Written by HAURI Virus Lab
There are various apps installed in our smart phones. They can be sorted into two categories; free or subscribed.
When we search for apps from sources such as Google market, we tend to look for free apps or even pirate versions.
It is a common sense that downloading a pirate app would be dangerous.
But there is danger of using free apps that is not widely known. There are many convenient apps that are free but some of them do cause trouble.
Markets upload free, priced and trial version of apps. Subscribed apps are fully functional with consistent updates. However, free apps contains ad API showing users advertisements to make profit in return.
Some of these ad APIs collect user data such as location, IMEI, IMSI, OS version, country code, rooting progress, language, phone number, hardware model etc and store them in advertiser's database.
It is unknown how they use gathered information but it is certain that we did not agree to such action.
They encrypt some personal information but still they are collection unapproved information.
(DeviceID is encrypted but it seems to be Base64 and it can be decoded)
[Image1] Uploading personal data onto network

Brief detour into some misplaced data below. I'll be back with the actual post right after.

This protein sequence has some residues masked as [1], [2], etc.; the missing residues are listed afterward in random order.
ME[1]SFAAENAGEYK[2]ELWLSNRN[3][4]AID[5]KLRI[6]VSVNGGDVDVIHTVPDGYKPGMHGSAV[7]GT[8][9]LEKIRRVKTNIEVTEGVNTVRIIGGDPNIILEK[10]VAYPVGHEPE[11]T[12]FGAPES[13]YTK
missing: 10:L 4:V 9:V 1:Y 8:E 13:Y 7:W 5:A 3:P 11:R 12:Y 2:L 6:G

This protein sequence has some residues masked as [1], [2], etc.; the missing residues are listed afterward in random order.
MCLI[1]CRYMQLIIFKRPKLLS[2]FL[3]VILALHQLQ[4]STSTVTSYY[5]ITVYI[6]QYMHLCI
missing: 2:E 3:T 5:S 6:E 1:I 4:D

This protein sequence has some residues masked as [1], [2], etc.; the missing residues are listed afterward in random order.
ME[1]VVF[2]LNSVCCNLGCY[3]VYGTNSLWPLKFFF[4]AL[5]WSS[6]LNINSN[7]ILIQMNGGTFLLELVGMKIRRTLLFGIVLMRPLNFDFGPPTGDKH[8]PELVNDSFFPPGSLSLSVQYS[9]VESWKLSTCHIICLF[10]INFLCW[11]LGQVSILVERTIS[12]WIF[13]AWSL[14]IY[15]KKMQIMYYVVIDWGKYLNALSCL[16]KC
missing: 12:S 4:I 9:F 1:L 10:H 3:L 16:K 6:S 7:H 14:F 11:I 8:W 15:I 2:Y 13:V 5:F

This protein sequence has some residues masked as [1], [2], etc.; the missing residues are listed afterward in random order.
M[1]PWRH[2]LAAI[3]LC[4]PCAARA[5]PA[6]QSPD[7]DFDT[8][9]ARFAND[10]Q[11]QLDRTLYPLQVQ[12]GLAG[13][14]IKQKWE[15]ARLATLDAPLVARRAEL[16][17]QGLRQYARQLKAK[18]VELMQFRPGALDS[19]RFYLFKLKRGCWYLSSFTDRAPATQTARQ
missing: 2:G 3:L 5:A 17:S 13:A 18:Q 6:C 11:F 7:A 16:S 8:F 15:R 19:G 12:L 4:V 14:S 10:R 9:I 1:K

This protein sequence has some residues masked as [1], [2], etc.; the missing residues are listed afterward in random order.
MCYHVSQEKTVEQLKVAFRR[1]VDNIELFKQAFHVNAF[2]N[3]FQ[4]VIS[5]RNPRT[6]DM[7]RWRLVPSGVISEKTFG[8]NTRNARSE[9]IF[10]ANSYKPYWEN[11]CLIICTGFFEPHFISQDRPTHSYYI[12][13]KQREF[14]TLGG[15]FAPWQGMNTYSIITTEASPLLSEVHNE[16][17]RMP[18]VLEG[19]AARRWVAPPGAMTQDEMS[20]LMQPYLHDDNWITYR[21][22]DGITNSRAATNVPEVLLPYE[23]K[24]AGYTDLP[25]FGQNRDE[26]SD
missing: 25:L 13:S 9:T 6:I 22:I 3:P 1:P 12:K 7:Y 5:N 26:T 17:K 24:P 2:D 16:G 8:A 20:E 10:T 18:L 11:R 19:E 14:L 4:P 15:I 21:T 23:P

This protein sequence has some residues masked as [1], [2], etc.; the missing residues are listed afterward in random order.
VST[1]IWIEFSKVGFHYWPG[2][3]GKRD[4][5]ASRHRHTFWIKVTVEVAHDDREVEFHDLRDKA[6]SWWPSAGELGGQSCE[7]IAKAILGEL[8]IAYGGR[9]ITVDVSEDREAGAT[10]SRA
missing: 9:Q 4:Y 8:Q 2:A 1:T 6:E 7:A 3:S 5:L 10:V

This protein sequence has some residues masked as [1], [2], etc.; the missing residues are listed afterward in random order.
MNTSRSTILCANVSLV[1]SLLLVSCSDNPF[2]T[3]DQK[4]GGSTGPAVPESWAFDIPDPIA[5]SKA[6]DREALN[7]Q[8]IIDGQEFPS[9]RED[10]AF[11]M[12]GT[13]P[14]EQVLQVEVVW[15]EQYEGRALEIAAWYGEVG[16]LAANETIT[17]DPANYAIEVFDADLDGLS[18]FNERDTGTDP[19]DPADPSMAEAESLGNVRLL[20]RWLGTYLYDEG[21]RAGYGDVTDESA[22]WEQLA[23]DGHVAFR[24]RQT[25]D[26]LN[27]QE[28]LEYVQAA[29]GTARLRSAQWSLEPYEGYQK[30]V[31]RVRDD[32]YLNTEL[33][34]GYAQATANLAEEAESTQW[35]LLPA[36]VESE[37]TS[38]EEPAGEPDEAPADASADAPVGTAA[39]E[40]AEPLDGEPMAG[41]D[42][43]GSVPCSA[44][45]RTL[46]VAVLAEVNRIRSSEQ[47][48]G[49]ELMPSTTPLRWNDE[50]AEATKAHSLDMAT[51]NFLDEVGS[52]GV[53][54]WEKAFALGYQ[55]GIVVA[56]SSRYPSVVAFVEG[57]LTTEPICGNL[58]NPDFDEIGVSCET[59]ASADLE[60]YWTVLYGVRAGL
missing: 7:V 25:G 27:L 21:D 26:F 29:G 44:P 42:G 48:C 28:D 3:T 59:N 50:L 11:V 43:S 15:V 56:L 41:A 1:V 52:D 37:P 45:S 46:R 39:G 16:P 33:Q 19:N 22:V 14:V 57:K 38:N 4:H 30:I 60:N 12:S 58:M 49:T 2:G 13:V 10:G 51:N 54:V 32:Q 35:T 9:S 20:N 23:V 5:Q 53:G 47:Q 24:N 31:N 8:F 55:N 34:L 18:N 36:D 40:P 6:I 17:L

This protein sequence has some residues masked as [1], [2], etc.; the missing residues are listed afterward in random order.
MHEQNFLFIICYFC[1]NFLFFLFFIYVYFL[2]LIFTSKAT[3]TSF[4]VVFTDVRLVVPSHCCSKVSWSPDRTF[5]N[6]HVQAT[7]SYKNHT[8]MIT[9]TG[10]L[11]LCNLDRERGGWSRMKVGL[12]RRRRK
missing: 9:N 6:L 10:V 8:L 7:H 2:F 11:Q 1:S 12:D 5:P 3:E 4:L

Blocking ad API isn't the best solution. As multiple users use free apps, antivirus recognizing it as a threat would cause inconvenience. Similar problem happened when Adware first came out for PC and people couldn't run programs.
Despite the malicious acts, they are proper applications made by corporations, making it difficult for antivirus to define them as malware. Sometimes companies could sue for blocking their apps.
[Image2] App with spam API
Some nations established laws for Adware, which helps to repair malware exceeding standards. However, mobile application related regulations aren't as strong yet making it difficult for antivirus to stop information leak from smart phones. Without standard criteria, it is difficult to categorize malware from apps and fix it.
Of course apps with direct imminent threat are being removed but when the rules are made, people should be informed about it so when suddenly some apps are classified as malware they wouldn't be as confused.
In conclusion, developers should mention about ad API contained within apps they uploaded.
Users should comprehend terms well before downloading and try to avoid installing free apps recklessly to maintain a secure smart phone.